Crater counts show that the western portions of the Medusae Fossae formation on Mars—an intensely eroded deposit near the northern edge of the cratered highlands-- are much older than previously thought, originating near the end of the Hesperian geologic epoch on Mars, around 3.5 billion years ago, which means that these deposits were emplaced during the epoch that shows evidence for the wide distribution of water at the surface of Mars.
New mapping has revealed the presence of Medusae Fossae (MFF) materials close to Gale crater (image above), the landing site chosen for the Mars Science Laboratory rover Curiosity, en route to its landing the evening of Aug. 5, 2012, PDT (early Aug. 6, EDT). The primary goal for Curiosity is to look for chemical evidence of ancient life preserved within exposures near the base of a five-kilometers high mound of layered materials at the center of Gale crater.
Because of its history, 96-mile wide Gale Crater crater with its strangely sculpted mountain --three times higher than the Grand Canyon is deep--is the ideal place for Curiosity to conduct its mission of exploration into the Red Planet's past. Researchers plan to use Curiosity to study layers in the mountain that hold evidence about wet environments of early Mars.
"This may be one of the thickest exposed sections of layered sedimentary rocks in the solar system," said Joy Crisp, MSL Deputy Project Scientist from NASA's Jet Propulsion Laboratory. "The rock record preserved in those layers holds stories that are billions of years old -- stories about whether, when, and for how long Mars might have been habitable."
An instrument on Curiosity can check for any water that might be bound into shallow underground minerals along the rover's path.
Today the Red Planet is a radiation-drenched, bitterly cold, bleak world. Enormous dust storms explode across the barren landscape and darken Martian skies for months at a time. But data from the Mars Reconnaissance Orbiter suggest that Mars once hosted vast lakes and flowing rivers.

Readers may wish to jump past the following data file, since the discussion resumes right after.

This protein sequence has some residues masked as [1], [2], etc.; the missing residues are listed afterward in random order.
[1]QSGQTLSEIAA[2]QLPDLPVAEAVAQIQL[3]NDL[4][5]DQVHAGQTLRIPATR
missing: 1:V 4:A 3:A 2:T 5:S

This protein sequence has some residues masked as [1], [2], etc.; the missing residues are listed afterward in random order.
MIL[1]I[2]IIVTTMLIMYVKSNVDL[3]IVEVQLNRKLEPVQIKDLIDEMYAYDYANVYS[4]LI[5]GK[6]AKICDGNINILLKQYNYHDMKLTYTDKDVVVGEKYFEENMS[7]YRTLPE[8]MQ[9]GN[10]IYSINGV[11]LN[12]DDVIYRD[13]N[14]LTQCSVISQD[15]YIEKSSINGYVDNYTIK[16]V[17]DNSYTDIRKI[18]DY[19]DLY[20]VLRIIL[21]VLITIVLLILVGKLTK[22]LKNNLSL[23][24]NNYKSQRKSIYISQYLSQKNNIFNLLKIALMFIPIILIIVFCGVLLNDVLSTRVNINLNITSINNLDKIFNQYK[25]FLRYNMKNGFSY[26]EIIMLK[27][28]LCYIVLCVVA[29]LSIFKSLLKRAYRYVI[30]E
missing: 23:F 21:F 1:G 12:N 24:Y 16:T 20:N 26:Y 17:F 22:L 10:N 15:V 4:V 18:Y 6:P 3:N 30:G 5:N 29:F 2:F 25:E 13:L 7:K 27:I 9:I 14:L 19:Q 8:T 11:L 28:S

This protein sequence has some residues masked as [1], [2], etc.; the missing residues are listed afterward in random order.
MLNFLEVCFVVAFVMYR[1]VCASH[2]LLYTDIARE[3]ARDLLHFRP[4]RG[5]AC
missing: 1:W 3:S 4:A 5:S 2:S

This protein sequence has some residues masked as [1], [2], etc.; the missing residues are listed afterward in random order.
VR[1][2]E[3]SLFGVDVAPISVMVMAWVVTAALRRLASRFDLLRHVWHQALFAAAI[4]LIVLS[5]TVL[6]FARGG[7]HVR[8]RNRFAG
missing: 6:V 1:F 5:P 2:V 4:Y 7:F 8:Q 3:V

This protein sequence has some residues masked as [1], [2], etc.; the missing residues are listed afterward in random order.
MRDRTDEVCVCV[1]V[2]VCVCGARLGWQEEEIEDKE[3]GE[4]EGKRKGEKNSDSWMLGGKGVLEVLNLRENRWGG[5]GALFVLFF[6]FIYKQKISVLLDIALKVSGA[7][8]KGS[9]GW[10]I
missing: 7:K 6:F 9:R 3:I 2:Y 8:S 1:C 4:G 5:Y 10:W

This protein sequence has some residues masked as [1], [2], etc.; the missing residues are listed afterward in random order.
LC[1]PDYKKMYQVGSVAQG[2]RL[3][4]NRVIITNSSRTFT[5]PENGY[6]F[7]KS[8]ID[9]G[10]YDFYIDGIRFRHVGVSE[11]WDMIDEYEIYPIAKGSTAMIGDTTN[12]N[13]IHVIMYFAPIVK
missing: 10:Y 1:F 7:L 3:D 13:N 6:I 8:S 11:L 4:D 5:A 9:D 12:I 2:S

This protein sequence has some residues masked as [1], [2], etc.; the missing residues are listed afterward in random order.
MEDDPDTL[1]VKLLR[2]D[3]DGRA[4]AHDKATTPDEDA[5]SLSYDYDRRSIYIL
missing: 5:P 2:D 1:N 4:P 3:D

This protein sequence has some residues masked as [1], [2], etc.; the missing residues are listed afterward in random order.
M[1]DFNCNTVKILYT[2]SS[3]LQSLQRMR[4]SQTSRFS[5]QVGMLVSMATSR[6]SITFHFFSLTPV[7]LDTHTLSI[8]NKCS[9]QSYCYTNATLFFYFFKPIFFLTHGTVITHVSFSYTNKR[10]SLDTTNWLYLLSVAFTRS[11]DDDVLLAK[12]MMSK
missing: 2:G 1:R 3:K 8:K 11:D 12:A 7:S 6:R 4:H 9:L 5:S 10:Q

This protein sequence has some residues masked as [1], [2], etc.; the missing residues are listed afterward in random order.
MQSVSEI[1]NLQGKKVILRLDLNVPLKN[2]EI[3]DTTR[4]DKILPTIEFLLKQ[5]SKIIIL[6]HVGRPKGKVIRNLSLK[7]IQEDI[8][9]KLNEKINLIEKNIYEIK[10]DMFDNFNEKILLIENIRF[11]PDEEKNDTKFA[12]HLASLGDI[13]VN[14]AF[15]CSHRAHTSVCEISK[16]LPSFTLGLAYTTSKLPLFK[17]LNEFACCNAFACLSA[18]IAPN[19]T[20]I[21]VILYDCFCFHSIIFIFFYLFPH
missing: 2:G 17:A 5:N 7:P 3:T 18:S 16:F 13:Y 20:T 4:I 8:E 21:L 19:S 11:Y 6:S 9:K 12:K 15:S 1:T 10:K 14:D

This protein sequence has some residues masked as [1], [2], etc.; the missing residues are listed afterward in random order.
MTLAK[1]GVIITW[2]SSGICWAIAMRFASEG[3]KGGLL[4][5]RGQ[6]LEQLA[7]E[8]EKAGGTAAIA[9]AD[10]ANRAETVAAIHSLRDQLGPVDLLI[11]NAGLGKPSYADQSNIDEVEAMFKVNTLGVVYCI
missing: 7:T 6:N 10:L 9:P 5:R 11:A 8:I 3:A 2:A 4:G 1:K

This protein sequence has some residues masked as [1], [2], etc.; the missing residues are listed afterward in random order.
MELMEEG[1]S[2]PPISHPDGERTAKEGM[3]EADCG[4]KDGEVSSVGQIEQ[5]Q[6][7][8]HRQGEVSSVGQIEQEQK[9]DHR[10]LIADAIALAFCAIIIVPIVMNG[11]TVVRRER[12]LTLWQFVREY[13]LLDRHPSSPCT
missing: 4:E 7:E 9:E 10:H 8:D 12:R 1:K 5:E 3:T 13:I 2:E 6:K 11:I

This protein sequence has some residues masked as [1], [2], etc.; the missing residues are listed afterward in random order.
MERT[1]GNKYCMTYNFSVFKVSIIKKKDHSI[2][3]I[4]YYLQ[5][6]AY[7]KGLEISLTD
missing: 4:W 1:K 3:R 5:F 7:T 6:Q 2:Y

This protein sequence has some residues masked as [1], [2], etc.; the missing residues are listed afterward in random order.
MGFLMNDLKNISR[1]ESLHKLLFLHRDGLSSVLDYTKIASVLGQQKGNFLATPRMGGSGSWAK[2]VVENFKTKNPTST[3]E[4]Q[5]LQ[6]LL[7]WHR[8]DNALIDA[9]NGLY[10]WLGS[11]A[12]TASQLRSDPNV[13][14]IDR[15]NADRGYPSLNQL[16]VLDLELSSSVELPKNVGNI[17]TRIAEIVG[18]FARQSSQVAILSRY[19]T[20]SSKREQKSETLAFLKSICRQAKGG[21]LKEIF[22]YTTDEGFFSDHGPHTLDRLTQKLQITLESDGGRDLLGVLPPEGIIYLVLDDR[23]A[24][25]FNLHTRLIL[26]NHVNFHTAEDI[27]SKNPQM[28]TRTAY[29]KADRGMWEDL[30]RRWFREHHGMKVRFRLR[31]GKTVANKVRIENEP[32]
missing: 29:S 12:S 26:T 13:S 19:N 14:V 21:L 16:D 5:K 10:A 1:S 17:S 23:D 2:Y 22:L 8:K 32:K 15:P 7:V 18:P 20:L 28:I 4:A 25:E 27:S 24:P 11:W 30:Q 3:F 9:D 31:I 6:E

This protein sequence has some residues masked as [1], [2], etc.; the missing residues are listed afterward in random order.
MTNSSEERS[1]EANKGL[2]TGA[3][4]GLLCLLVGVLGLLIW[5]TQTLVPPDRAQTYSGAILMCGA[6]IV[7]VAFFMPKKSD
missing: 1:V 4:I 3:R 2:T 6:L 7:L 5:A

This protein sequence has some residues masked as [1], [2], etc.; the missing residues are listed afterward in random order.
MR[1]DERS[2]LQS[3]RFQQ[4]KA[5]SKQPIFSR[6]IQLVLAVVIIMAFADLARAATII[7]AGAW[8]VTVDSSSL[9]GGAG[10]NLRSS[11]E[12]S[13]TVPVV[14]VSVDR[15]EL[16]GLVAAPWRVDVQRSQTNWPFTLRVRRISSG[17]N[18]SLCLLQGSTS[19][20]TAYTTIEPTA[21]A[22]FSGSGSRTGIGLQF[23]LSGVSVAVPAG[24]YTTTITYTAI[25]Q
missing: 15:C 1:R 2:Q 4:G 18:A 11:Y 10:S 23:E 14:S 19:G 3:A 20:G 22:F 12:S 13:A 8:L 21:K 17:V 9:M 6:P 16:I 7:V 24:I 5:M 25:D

"Gale Crater and its mountain will tell this intriguing story," says Matthew Golombek, Mars Exploration Program Landing Site Scientist from JPL. "The layers there chronicle Mars' environmental history.
Previous work revealed that the layering in the Gale mound is quite different between the oldest layers near the base of the mound and more uniformly layered materials visible at the top of the mound. The layered materials at the top of Gale mound are similar in appearance to uniformly layered exposures of western MFF materials in the areas recently mapped. So, should Curiosity be able to climb up onto the mound and reach some of the uniformly layered materials, the spacecraft will then be able to sample materials that look very much like MFF deposits.
A logical extension of the interpretations in this report suggests that the materials comprising the upper portions of Gale mound might be outliers of MFF (image above) material, much like the ones now identified just outside of the crater. The precise instruments of Curiosity might then show what MFF materials are made of, and thereby open a window onto what happened during the close of the climate-altering Hesperian period.
The findings are reported in a paper by Smithsonian scientists James R. Zimbelman and Stephen P. Scheidt, "Hesperian age for western Medusae Fossae Formation, Mars" scheduled for publication in the June 29 issue of the journal Science.
The image below show portions of global geologic maps of Mars derived from Viking data, with MFF units outlined in red. The equator of Mars runs through the middle of the image; each grid box corresponds to 10 by 10 degrees (roughly 590 by 590 km).
Image credits: Credit: U.S. Geological Survey and NASA/JPL-Caltech/University of Arizona
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